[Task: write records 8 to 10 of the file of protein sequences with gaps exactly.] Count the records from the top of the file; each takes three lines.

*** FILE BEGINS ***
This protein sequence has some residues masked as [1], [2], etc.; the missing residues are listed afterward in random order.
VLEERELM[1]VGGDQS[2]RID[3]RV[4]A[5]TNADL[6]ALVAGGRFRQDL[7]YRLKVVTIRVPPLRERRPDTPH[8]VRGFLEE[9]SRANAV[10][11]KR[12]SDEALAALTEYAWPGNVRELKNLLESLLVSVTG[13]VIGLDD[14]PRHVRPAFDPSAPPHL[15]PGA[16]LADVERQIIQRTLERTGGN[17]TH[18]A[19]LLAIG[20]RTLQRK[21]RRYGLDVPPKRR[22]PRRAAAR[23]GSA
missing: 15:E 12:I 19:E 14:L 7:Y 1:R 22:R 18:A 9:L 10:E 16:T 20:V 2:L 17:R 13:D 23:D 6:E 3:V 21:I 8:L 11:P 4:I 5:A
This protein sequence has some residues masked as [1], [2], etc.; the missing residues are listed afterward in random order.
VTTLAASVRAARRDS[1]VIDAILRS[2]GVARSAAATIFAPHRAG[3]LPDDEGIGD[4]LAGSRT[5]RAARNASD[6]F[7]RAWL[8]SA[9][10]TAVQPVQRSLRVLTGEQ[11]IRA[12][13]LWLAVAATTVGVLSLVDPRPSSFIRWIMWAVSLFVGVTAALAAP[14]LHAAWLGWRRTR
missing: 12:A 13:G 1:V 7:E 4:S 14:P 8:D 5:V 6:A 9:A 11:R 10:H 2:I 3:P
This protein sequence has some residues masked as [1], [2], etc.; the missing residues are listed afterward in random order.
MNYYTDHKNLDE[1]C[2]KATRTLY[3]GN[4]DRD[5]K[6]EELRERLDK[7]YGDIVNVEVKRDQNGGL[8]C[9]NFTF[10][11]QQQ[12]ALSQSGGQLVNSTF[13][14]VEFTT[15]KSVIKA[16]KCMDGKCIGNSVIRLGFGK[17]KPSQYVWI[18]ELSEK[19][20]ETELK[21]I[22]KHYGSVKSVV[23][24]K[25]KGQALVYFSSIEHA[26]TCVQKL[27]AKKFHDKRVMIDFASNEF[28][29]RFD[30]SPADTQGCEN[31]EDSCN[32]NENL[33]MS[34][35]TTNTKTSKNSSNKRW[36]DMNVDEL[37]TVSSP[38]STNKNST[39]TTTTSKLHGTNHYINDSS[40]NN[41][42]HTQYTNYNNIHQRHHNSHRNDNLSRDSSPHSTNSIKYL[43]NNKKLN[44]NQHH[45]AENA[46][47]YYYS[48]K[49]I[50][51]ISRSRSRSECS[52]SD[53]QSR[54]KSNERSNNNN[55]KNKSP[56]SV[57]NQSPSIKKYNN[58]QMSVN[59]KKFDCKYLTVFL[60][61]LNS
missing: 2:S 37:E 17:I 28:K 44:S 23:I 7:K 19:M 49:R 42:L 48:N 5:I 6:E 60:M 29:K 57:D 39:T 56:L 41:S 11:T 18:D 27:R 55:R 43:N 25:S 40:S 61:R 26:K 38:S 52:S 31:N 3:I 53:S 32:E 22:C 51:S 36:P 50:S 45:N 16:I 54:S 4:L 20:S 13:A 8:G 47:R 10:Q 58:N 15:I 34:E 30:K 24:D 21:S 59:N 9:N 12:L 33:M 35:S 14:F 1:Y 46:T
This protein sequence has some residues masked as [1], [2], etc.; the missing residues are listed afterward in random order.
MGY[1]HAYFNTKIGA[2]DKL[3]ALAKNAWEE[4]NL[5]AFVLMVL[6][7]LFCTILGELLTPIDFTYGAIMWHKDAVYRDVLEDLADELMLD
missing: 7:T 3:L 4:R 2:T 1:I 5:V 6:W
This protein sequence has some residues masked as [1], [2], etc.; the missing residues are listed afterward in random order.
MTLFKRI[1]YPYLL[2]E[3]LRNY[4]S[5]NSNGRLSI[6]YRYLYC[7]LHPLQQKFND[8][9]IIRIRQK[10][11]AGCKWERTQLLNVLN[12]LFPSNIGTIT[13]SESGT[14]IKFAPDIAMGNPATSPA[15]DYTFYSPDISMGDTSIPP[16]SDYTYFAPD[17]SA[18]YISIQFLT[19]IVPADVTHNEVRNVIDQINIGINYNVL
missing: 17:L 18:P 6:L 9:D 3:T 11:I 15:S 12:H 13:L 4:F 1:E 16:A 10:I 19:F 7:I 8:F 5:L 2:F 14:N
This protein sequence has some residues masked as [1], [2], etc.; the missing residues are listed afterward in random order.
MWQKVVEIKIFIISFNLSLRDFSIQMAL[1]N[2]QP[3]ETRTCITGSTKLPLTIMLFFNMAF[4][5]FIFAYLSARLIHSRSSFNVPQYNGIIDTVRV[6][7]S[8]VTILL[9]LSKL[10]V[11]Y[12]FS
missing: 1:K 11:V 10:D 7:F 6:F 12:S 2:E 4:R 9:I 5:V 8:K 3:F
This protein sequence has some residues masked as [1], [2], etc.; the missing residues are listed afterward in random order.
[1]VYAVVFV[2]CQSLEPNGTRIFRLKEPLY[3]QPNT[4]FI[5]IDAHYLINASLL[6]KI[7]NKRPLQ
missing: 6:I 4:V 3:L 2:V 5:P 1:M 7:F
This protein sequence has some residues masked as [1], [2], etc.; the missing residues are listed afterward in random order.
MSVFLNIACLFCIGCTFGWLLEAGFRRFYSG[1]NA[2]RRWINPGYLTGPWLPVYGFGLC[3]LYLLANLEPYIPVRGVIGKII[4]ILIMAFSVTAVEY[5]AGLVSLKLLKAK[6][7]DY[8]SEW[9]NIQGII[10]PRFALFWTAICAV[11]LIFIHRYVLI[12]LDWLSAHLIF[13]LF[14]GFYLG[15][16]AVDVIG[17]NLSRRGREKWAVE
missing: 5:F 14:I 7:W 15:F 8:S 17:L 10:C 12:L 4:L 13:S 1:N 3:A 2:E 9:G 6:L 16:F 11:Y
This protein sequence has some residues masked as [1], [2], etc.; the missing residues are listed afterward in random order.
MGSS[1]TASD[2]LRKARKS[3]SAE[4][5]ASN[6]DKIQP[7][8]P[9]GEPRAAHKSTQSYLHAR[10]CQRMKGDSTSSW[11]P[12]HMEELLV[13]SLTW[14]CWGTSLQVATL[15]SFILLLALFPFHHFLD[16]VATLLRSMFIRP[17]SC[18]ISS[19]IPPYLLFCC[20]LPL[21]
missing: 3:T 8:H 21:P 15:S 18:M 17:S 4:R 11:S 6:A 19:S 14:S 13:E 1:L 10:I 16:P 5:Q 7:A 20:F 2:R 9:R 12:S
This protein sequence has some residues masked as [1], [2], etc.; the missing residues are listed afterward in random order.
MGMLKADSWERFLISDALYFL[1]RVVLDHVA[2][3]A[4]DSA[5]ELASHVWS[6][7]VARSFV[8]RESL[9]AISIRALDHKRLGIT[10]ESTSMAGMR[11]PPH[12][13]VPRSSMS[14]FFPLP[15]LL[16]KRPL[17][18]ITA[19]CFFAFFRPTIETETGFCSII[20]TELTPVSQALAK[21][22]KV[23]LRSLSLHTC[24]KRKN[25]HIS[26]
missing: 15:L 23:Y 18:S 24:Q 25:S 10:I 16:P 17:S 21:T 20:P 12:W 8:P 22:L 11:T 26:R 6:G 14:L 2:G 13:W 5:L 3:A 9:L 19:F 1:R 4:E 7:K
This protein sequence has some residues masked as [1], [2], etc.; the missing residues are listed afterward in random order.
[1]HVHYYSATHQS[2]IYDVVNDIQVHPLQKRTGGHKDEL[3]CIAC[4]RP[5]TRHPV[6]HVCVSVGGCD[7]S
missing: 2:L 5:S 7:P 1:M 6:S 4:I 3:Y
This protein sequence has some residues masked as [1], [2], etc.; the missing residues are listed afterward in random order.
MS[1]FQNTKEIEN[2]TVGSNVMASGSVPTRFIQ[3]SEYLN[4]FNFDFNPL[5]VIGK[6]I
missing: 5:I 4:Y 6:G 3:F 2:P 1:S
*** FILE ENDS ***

This protein sequence has some residues masked as [1], [2], etc.; the missing residues are listed afterward in random order.
MSVFLNIACLFCIGCTFGWLLEAGFRRFYSG[1]NA[2]RRWINPGYLTGPWLPVYGFGLC[3]LYLLANLEPYIPVRGVIGKII[4]ILIMAFSVTAVEY[5]AGLVSLKLLKAK[6][7]DY[8]SEW[9]NIQGII[10]PRFALFWTAICAV[11]LIFIHRYVLI[12]LDWLSAHLIF[13]LF[14]GFYLG[15][16]AVDVIG[17]NLSRRGREKWAVE
missing: 5:F 14:I 7:W 15:F 8:S 17:L 10:C 12:L 4:L 13:S 1:N 3:A 2:E 9:G 6:L 16:F 11:Y
This protein sequence has some residues masked as [1], [2], etc.; the missing residues are listed afterward in random order.
MGSS[1]TASD[2]LRKARKS[3]SAE[4][5]ASN[6]DKIQP[7][8]P[9]GEPRAAHKSTQSYLHAR[10]CQRMKGDSTSSW[11]P[12]HMEELLV[13]SLTW[14]CWGTSLQVATL[15]SFILLLALFPFHHFLD[16]VATLLRSMFIRP[17]SC[18]ISS[19]IPPYLLFCC[20]LPL[21]
missing: 3:T 8:H 21:P 15:S 18:M 17:S 4:R 11:S 6:A 19:S 14:S 13:E 1:L 10:I 16:P 5:Q 7:A 20:F 2:R 9:R 12:S
This protein sequence has some residues masked as [1], [2], etc.; the missing residues are listed afterward in random order.
MGMLKADSWERFLISDALYFL[1]RVVLDHVA[2][3]A[4]DSA[5]ELASHVWS[6][7]VARSFV[8]RESL[9]AISIRALDHKRLGIT[10]ESTSMAGMR[11]PPH[12][13]VPRSSMS[14]FFPLP[15]LL[16]KRPL[17][18]ITA[19]CFFAFFRPTIETETGFCSII[20]TELTPVSQALAK[21][22]KV[23]LRSLSLHTC[24]KRKN[25]HIS[26]
missing: 15:L 23:Y 18:S 24:Q 25:S 10:I 16:P 17:S 21:T 20:P 12:W 8:P 22:L 11:T 26:R 6:G 14:L 2:G 13:W 5:L 3:A 9:L 19:F 1:R 4:E 7:K